A 2018 update on medical terminology
The requirements of clinical research are constantly evolving – and terminology evolves with them. Even if you attended our 2017 update on medical terminology, you will find many new terms and concepts in our 2018 session. Along with an introduction to the reasons behind this ever-changing side of terminology, we will discuss the most common new terms that medical translators are currently encountering, both from the medical and the translator’s point of view. Pablo Mugüerza is a medical translator and also a physician, and he can provide both perspectives in a friendly and pleasant setting, with all the accuracy you need for your professional development. This is a summary of some the issues we will address:
- What’s going on with medical terminology: from Hippocrates humours theory to 21st century immunology.
- Wonderful beasts and where to find them: exons, introns, operons, polymerases, reverse transcriptases.
- A brief look on genetics.
- The translation of MABs and TINIBs
- Addressed therapies: sorafenib.
Pablo is a Spanish medical translator with almost 30 years of translating experience, both in-site (McGraw-Hill) and as freelance (most of the time). He received his medical degree in 1987, and since then he has worked for the most important translation agencies in Spain and abroad, and for most of major pharmaceutical companies and CROs. He is an external translator for the WHO in Geneva, Switzerland. He is one the major authorities in the translation of clinical trial protocols EN>ES, about which he has published a highly-demanded handbook.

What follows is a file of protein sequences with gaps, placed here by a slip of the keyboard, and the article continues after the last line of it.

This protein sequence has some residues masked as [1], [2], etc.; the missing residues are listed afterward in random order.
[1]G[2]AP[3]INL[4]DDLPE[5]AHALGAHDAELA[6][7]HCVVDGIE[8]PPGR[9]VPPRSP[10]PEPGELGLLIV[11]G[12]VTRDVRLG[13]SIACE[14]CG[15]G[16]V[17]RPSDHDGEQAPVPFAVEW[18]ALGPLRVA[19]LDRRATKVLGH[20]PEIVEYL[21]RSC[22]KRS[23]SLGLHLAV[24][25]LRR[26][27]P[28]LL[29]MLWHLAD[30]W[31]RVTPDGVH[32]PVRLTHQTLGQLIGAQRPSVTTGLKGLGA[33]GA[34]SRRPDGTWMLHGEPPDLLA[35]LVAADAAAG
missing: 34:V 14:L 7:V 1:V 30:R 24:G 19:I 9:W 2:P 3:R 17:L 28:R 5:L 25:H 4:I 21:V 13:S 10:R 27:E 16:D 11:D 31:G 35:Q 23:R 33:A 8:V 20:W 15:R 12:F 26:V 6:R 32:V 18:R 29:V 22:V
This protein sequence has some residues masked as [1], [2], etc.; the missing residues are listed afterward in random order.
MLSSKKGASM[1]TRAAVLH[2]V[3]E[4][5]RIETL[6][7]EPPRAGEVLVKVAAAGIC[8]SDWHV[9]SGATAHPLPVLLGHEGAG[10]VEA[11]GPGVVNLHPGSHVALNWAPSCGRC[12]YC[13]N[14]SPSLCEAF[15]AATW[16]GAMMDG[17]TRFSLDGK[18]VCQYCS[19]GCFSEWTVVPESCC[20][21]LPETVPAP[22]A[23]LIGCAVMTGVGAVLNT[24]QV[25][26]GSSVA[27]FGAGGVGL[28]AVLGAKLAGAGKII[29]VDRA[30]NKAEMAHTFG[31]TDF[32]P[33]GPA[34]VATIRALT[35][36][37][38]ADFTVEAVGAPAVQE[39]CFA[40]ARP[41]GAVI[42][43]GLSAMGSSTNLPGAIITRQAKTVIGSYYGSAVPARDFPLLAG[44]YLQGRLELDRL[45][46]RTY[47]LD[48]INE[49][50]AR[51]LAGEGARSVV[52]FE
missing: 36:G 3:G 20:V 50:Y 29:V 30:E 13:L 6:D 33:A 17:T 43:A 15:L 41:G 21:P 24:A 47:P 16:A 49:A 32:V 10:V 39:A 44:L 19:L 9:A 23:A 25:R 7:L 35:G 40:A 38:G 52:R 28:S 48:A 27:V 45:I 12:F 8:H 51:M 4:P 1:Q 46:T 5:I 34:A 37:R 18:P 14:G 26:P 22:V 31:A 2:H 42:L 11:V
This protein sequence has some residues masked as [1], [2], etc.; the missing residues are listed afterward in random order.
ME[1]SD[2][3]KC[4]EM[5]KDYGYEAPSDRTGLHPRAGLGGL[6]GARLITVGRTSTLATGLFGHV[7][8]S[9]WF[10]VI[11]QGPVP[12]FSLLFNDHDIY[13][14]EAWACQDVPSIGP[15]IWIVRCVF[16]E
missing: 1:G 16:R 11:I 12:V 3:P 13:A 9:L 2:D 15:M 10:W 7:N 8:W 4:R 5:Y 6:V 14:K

Starting in 2009, he has presented over 35 webinars and 30 workshops, courses and conferences both in English and in Spanish, online and in several countries, including a 3-hour seminar at ATA 53rd Annual Conference at San Diego, California (in English), a whole-day workshop for NOTIS in Seattle, Washington (in September 2016), and the first medical translation slam in Spanish (at the Spanish Royal Academy of Medicine, also in September 2016).
1 hour 23 min
Who should watch it?
New and established medical translators.
What are the benefits to you?
The video will keep you abreast of developments and the latest terminology in clinical research.